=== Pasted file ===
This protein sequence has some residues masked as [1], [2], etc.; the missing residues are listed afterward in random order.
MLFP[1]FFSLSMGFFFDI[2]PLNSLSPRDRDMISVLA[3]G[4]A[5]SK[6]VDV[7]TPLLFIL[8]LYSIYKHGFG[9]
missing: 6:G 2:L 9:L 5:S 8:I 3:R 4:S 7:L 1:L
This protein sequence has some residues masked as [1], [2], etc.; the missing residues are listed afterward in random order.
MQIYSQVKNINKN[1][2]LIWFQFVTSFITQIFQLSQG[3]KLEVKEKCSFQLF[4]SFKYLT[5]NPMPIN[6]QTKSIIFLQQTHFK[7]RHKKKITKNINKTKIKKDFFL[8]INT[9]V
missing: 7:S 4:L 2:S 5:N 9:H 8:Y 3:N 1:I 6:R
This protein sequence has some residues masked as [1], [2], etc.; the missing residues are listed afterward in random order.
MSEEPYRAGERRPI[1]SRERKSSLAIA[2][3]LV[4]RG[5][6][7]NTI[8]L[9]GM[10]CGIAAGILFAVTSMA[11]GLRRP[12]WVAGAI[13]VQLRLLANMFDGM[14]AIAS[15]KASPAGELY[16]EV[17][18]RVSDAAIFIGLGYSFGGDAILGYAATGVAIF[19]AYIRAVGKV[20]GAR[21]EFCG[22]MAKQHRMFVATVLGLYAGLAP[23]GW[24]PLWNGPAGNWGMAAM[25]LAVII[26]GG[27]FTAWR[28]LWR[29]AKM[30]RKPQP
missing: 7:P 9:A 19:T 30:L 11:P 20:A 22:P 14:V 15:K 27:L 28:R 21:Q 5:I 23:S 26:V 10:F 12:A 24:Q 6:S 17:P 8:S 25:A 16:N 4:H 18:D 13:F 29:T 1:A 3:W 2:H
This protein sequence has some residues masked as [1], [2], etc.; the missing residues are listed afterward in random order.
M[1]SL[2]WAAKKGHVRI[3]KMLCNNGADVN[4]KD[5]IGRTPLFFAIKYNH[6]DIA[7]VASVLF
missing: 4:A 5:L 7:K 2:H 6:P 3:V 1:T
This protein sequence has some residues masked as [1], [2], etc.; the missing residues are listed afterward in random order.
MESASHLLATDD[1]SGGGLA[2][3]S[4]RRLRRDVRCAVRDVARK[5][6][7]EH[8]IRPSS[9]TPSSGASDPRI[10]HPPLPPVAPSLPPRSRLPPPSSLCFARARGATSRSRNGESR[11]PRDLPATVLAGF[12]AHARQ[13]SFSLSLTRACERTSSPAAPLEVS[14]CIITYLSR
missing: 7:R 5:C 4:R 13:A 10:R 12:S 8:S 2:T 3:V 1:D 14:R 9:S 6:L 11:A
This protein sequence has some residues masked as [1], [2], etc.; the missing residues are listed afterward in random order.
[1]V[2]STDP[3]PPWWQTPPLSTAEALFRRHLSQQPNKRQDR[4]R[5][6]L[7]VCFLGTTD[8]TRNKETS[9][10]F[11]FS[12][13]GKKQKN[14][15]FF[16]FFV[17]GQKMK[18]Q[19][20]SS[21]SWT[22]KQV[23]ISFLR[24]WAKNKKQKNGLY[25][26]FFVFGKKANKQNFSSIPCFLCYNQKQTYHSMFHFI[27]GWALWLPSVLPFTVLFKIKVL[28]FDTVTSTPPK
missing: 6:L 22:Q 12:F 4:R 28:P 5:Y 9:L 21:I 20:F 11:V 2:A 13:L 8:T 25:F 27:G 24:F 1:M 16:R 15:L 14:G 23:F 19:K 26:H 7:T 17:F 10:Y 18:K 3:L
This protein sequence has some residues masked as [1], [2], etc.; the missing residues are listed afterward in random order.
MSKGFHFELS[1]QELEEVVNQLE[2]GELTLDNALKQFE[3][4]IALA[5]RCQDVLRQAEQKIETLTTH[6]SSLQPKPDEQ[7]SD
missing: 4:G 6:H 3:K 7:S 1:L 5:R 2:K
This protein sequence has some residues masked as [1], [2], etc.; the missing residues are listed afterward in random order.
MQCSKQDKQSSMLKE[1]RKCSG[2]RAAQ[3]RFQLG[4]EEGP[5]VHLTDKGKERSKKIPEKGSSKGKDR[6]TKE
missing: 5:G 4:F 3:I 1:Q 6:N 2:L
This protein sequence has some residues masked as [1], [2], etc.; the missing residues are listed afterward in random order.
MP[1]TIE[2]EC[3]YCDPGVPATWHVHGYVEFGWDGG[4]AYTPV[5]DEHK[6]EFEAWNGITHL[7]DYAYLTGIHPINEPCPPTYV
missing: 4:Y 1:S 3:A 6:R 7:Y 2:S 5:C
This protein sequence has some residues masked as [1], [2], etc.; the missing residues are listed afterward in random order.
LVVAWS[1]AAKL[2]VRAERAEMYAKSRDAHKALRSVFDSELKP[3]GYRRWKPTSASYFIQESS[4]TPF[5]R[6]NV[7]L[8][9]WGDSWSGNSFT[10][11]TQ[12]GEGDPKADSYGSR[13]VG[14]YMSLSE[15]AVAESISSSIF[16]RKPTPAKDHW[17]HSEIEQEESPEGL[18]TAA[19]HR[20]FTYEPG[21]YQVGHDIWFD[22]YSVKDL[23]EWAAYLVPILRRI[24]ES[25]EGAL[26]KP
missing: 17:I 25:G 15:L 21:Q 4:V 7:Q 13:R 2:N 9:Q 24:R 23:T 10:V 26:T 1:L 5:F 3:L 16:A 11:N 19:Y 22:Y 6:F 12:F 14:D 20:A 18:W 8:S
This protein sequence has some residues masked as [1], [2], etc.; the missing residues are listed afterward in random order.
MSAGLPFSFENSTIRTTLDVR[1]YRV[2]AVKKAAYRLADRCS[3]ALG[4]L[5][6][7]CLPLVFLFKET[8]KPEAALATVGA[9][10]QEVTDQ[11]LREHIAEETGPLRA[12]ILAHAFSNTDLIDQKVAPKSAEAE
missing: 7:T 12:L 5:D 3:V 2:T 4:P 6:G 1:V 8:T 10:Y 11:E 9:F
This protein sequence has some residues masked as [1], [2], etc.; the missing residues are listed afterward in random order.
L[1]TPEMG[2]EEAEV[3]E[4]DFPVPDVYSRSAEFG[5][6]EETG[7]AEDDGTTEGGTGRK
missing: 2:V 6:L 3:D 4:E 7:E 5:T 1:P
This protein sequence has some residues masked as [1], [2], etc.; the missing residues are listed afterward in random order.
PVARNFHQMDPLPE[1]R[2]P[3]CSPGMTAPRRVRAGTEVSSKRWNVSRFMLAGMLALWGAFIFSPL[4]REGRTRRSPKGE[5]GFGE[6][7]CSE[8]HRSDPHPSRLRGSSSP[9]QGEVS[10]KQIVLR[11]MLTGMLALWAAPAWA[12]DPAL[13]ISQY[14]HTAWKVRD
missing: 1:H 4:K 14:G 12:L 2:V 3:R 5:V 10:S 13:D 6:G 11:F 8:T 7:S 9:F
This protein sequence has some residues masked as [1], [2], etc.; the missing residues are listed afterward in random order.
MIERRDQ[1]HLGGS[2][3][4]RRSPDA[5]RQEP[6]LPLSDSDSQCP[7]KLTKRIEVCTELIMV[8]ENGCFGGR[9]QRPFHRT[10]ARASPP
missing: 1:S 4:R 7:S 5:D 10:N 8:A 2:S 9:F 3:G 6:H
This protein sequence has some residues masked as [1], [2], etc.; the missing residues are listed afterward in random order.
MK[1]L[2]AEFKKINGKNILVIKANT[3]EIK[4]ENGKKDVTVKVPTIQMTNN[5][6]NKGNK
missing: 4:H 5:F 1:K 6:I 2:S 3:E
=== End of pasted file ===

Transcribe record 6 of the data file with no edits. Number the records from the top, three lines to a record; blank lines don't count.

This protein sequence has some residues masked as [1], [2], etc.; the missing residues are listed afterward in random order.
[1]V[2]STDP[3]PPWWQTPPLSTAEALFRRHLSQQPNKRQDR[4]R[5][6]L[7]VCFLGTTD[8]TRNKETS[9][10]F[11]FS[12][13]GKKQKN[14][15]FF[16]FFV[17]GQKMK[18]Q[19][20]SS[21]SWT[22]KQV[23]ISFLR[24]WAKNKKQKNGLY[25][26]FFVFGKKANKQNFSSIPCFLCYNQKQTYHSMFHFI[27]GWALWLPSVLPFTVLFKIKVL[28]FDTVTSTPPK
missing: 6:L 22:Q 12:F 4:R 28:P 5:Y 9:L 21:I 20:F 11:V 2:A 13:L 8:T 25:F 27:G 24:F 1:M 16:R 15:L 14:G 23:F 19:K 26:H 7:T 17:F 10:Y 18:K 3:L